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|Chassis||Full Carbon-fibre and honeycomb composite monocoque|
|Suspension (front)||Double wishbones, pushrod-activated torsion bars and dampers|
|Suspension (rear)||Double wishbones|
|Length||4,670 mm (183.9 in)|
|Width||1,800 mm (70.9 in)|
|Height||950 mm (37.4 in)|
|Axle track||Front: 1,400 mm (55.1 in)
Rear: 1,418 mm (55.8 in)
|Wheelbase||>3,000 mm (118.1 in)|
|Engine||Ford Cosworth RS2, 2,998 cc (182.9 cu in), 90° V10, NA, mid-engine, longitudinally mounted|
|Transmission||Jordan 7-speed longitudinal, semi-automatic|
|Weight||600 kg (1,322.8 lb) (including driver)|
|Notable entrants||Jordan Ford|
|Notable drivers||18. Nick Heidfeld
19. Giorgio Pantano
19. Timo Glock
|Debut||2004 Australian Grand Prix|
The Jordan EJ14 was the fourteenth Jordan Formula One car. It was used by the team to compete in the 2004 Formula One season. The car itself was not a totally new car; instead it was a major upgrade of the previous year's uncompetitive EJ13. The chassis itself was modified and combined with a new aerodynamic package and more powerful Ford-badged Cosworth engine. It also had a return to a single-keel suspension layout. However, the team's small budget meant that little or no testing of the cars was carried out, both before the season and during it. Unsurprisingly, the car was just as uncompetitive as its predecessor. The lack of speed was blamed on a lack of power coming from the Cosworth engine, which the team claimed was not the same as those being used by Jaguar, Ford's works team.
The team had only just survived the winter break after the 2003 season, and when the EJ14 broke cover for the first time, it carried the message "Lazarus", referring to the team’s resurrection from the dead. For the rest of the season the car would run with various messages of peace on the engine over. These included a dove at the 2004 Australian Grand Prix, and a picture of Ayrton Senna at the San Marino GP, to commemorate the tenth anniversary of his death. The changing images were chosen by the Bahraini government, who purchased sponsorship space on the team's engine cover to celebrate the inaugural Bahrain Grand Prix.
Initially Sauber refugee Nick Heidfeld and Formula 3000 driver Giorgio Pantano were the two drivers. Heidfeld was chosen for his skill, was Pantano got a drive primarily because he had sponsors who would contribute money to the team. It was expected that unemployed Jos Verstappen would take the second seat, but the deal for him to drive fell through. In Canada, Pantano was replaced by German Timo Glock, as Pantano's backers were unable to pay for his drive in time. Glock went on to score two points in that race after both Williamses and Toyotas were disqualified for brake duct infringements. Glock would then replace Pantano for good in the final three rounds, when it became clear that Pantano would not be able to pay for his seat any longer.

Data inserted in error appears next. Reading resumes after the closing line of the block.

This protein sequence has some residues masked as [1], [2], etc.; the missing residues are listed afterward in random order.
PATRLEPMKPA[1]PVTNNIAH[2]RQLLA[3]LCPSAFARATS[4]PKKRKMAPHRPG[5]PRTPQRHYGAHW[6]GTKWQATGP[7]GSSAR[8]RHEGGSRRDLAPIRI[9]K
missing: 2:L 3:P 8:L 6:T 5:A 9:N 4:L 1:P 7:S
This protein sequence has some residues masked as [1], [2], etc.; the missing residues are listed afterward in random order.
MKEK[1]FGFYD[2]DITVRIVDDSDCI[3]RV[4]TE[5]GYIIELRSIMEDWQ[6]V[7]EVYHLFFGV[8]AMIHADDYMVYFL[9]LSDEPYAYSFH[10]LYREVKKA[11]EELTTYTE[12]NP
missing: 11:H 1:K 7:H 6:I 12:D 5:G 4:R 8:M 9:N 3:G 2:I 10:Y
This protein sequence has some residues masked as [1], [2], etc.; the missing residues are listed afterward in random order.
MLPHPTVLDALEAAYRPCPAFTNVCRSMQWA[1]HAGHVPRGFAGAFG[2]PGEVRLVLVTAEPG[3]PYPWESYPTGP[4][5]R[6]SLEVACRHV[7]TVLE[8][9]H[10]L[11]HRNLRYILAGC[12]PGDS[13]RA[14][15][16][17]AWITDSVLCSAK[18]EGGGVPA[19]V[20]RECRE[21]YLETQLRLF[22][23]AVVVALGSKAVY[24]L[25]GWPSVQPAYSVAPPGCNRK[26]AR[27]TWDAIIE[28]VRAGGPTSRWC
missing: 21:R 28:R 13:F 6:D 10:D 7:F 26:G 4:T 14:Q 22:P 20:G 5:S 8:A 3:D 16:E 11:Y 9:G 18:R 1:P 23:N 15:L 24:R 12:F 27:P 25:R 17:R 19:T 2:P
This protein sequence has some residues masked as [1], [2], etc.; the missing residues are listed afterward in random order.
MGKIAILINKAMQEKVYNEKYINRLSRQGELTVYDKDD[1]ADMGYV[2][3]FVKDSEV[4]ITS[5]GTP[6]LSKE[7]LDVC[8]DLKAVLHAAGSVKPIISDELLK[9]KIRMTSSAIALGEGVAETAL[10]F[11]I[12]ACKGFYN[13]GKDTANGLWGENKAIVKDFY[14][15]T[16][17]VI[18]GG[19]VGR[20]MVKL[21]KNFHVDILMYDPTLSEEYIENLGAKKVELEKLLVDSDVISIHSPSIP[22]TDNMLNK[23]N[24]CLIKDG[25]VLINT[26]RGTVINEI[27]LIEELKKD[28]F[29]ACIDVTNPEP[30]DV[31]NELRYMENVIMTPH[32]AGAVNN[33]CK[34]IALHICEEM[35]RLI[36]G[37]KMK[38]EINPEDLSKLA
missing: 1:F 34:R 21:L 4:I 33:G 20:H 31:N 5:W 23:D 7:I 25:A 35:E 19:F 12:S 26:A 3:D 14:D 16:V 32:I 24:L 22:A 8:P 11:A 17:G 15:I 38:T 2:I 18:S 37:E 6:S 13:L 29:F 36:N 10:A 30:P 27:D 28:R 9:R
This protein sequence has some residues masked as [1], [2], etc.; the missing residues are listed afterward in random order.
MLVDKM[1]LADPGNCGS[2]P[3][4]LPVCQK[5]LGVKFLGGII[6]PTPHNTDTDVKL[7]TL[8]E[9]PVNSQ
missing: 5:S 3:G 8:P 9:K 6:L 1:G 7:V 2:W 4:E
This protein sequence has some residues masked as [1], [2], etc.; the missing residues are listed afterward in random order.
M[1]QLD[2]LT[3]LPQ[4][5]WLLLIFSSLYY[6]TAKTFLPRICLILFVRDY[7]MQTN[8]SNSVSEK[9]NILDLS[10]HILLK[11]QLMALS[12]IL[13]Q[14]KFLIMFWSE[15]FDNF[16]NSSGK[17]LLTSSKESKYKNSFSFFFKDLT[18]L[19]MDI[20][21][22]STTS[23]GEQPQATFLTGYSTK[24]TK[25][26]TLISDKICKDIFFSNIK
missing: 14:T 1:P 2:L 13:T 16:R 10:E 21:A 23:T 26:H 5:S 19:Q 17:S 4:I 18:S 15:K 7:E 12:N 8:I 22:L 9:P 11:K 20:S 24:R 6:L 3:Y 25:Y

Unfortunately the team’s budget was very small, which direct affected their performance. Benson and Hedges was the main sponsor, with only smaller sponsors such as Trust contributing small amounts of money to the team’s budget. A lack of testing and development, plus the need to have drivers who could pay for their seat, rather than be skilled, affected the team’s results.
The car's performance and reliability were generally poor all year. A total of 5 points were scored all year. Heidfeld drove superbly to seventh place at Monaco, and both Jordans were promoted to 7th and 8th after the Canadian race due to multiple cars getting disqualified. However, it was still the first time in the team’s history that a top-six result had not been achieved. There were other points-scoring opportunities, but poor luck and poor reliability robbed the team of these chances. Most notably Heidfeld was running strongly at the carnage-packed US Grand Prix, and looked set for points when his engine failed. Points could also have been scored at Spa, but both drivers were involved in accidents, with Pantano out on lap 1, and Heidfeld finishing 10th, but 5 laps down. Occasionally the Jordans were able to fight with other teams, notably Sauber, but more commonly Jaguar and Toyota. But for the most part, the EJ14s would spend their time running behind most of the field, with just the Minardis behind.
The team's future was put into doubt late in the season when Ford announced it was withdrawing from F1, leaving the team with no engines for the following year. For a while it appeared that the team would close immediately after the final race of the season. Only a late deal to run Toyota engines for 2005 saved the team.
Complete Formula One results
(key) (results in bold indicate pole position)
- Hamilton, Maurice (2004). "Formula 1 Review: Jordan". In Alan Henry. Autocourse 2004-2005. London, England: Hazleton Publishing. pp. 68–69. ISBN 1-903135-35-4.
- Ménard, Pierre (2006). "The Teams: Jordan". The Great Encyclopedia of Formula 1. Paris, France: Chronosports Editeur. p. 328. ISBN 2-84707-118-0.
- Jones, Bruce (ed.) (2004). "Team Statistics: Jordan". The Official Formula 1 Season Review 2004. Sparkford, England: Haynes Publishing. p. 52. ISBN 1-84425-202-7.
- Domenjoz, Luc (ed.) (2004). "The Players - Jordan Ford". Formula 1 Yearbook 2004-2005. Paris, France: Chronosports Editeur. pp. 38–29. ISBN 2-84707-072-9.
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